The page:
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Living Loz
A post about my life... 
10th-Oct-2012 07:23 pm
Where I Live (From Another Angle)


It's hard for me to judge how well I've adapted to being back here, in Adelaide, because sometimes it feels like I never left. Like those four years didn't happen. I didn't teach those students. I didn't live within another culture. I haven't seen another life. I've forgotten most I ever knew of Pitjantjatjara. I talk about it sometimes and... it's disconnected, like I'm talking about someone else's experiences. But I've always been a bit like that, when it comes to reality. Unless I am there in that moment it never feels like it happened to me.

I've never been good at keeping in touch with people anyway, and the people I'd really care to (M, the Anangu Coordinator of the school, and N, P and, S people I was close to) are self-conscious about writing, or just as bad as I am at the whole 'keep up correspondance' thing.

And it hurts, somehow, worse than if it had been impossible to adjust. There's a real sense of guilt, there. It should have been harder. I should miss being on the APY lands more than I do. It feels like a disservice that I don't.
Comments 
10th-Oct-2012 11:54 am (UTC)
You are not alone. I feel the same sense of disconnection whenever I think about my previous job and the colleagues/friends I worked with. It's like I never shared anything special with them in spite of the 8 years I spent in that office, talking to them and living with them for longer hours than I did with my family.

I guess it's just life bringing us onwards and making us forget about the past, because it's our future we should focus on instead. That's what pictures and journals are for: to help us remember that we were that particular person in that particular place at that particular time. Everyone changes and evolves in time, but we hardly ever realise that such a process is happening to us, too.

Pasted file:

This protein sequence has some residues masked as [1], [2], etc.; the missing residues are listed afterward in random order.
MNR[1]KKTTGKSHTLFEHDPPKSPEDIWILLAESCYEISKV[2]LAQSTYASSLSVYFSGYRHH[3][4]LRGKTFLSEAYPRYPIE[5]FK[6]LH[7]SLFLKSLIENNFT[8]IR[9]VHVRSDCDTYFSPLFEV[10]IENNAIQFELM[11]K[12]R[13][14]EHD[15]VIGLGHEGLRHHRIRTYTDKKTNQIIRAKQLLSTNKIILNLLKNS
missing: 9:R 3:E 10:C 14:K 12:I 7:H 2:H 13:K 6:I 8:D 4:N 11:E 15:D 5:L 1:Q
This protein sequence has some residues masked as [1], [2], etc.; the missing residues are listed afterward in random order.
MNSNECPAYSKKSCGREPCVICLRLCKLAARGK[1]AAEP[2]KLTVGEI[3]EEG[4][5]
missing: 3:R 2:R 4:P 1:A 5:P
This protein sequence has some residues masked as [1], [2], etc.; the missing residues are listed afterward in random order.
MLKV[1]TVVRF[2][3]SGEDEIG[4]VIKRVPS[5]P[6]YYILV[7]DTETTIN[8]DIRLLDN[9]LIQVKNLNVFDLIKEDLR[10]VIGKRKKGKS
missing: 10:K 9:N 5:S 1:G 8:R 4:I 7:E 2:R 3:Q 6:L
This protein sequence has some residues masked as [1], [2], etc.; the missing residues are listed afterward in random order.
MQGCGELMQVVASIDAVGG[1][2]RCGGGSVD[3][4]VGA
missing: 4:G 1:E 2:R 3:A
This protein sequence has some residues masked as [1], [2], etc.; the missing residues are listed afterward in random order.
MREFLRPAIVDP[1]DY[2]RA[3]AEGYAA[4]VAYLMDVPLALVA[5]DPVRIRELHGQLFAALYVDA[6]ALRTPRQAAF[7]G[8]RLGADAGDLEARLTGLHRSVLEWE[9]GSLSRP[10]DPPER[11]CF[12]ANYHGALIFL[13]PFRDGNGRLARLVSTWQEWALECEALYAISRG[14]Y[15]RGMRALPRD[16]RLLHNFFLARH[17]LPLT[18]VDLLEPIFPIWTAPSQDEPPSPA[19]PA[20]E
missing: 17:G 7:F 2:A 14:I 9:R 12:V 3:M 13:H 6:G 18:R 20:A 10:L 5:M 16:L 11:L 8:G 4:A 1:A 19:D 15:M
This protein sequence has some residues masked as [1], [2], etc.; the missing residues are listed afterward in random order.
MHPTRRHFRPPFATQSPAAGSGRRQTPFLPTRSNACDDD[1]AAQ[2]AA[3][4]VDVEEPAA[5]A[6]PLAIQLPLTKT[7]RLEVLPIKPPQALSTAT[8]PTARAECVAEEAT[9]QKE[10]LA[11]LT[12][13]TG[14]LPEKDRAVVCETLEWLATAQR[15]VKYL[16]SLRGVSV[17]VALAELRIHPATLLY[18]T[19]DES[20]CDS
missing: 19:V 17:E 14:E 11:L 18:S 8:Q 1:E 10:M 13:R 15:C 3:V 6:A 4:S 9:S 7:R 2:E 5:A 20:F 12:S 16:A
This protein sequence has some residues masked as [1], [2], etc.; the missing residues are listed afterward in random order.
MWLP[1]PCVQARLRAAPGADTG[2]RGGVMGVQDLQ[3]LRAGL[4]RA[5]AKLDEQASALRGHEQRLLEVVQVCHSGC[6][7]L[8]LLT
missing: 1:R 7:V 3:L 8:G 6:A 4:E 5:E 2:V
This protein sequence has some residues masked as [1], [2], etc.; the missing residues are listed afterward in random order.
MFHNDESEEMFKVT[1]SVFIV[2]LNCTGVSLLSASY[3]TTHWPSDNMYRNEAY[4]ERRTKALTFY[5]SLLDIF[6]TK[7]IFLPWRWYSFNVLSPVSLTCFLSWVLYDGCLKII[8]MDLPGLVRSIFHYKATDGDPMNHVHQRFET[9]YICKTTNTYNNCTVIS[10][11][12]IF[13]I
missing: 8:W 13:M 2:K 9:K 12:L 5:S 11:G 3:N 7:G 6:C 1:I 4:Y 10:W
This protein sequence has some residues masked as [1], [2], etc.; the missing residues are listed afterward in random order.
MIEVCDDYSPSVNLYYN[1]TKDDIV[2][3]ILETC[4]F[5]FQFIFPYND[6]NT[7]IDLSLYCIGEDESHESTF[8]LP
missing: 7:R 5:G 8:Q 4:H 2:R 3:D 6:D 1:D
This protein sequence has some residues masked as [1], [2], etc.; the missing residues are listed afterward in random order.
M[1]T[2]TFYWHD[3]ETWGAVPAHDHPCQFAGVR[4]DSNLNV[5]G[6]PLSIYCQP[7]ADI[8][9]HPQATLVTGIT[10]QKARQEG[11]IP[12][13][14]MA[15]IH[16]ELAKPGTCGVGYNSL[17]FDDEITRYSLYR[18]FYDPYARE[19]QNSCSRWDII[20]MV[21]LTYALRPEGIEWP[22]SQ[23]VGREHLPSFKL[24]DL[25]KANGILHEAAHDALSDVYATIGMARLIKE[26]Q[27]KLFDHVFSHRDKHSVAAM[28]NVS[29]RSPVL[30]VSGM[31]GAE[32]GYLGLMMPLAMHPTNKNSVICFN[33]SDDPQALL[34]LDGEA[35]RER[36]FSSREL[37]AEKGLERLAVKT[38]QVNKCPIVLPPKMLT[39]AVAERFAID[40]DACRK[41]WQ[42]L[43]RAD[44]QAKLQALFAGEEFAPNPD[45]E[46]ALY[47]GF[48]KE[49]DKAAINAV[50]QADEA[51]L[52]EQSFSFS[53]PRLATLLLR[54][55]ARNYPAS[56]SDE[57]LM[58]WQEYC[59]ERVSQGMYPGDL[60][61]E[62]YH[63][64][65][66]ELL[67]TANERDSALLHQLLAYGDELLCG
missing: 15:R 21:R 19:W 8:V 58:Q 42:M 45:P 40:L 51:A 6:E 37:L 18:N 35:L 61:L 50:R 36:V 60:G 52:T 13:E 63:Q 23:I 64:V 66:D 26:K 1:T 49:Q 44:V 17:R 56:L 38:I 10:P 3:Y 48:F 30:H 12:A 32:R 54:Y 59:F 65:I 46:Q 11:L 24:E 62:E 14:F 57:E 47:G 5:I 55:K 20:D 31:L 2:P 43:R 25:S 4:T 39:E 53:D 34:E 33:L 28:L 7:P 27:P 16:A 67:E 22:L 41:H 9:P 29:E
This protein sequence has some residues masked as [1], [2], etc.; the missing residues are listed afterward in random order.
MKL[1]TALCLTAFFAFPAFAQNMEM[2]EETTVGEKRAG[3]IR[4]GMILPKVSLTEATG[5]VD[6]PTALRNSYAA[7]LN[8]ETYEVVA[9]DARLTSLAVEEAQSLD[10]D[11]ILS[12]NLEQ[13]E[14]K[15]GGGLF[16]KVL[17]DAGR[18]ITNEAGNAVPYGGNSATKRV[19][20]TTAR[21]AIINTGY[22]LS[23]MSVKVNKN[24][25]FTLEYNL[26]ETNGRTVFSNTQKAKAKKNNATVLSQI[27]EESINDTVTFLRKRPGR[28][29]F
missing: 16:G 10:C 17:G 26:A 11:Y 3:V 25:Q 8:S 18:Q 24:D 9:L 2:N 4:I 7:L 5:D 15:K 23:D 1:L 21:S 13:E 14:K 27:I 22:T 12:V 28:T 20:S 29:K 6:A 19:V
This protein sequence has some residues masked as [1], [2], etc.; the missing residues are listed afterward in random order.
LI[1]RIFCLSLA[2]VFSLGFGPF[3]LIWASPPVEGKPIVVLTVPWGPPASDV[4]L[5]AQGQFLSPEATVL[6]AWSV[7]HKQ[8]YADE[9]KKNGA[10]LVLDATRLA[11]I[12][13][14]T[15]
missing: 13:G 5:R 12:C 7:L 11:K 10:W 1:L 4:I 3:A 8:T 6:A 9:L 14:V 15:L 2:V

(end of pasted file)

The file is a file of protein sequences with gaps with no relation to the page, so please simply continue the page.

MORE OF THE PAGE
*hugs*
10th-Oct-2012 01:14 pm (UTC)


It's a strange, bittersweet sensation, isn't it?
10th-Oct-2012 12:02 pm (UTC)
Possibly part of this is from focusing on your inner emotional state and feeling like you should have certain feelings about it all? I think there's a lot of pressure on middle-class white people to have certain feelings about the whole Go Out Into A New Culture experience, and for individuals, it's never going to completely match up. Sometimes it's not going to match up at all.

And that's okay. You don't owe anyone a specific set of feelings. You went, you had your experiences, you did some real good out there, and you can just let that fit into your life however it does. How you feel will probably change over time, and you'll look back and see a kind of connection there that works for you.
10th-Oct-2012 01:10 pm (UTC)
Though I am ostensibly middle class now --- I don't exactly come from a middle class background (I'm the first of my family to go to Uni, we never had much money when I was growing up) --- and it's funny how our own hang-ups and prejudices can get the better of us, because my immediate reaction to your comment was "I'm not middle class!" Well, I am. I know I am. You sort of can't get more middle class than a teacher (a doctor? and aren't they even more upper-middle?) And even if I weren't, I'm certainly white and straight, so I have oodles of privilege regardless.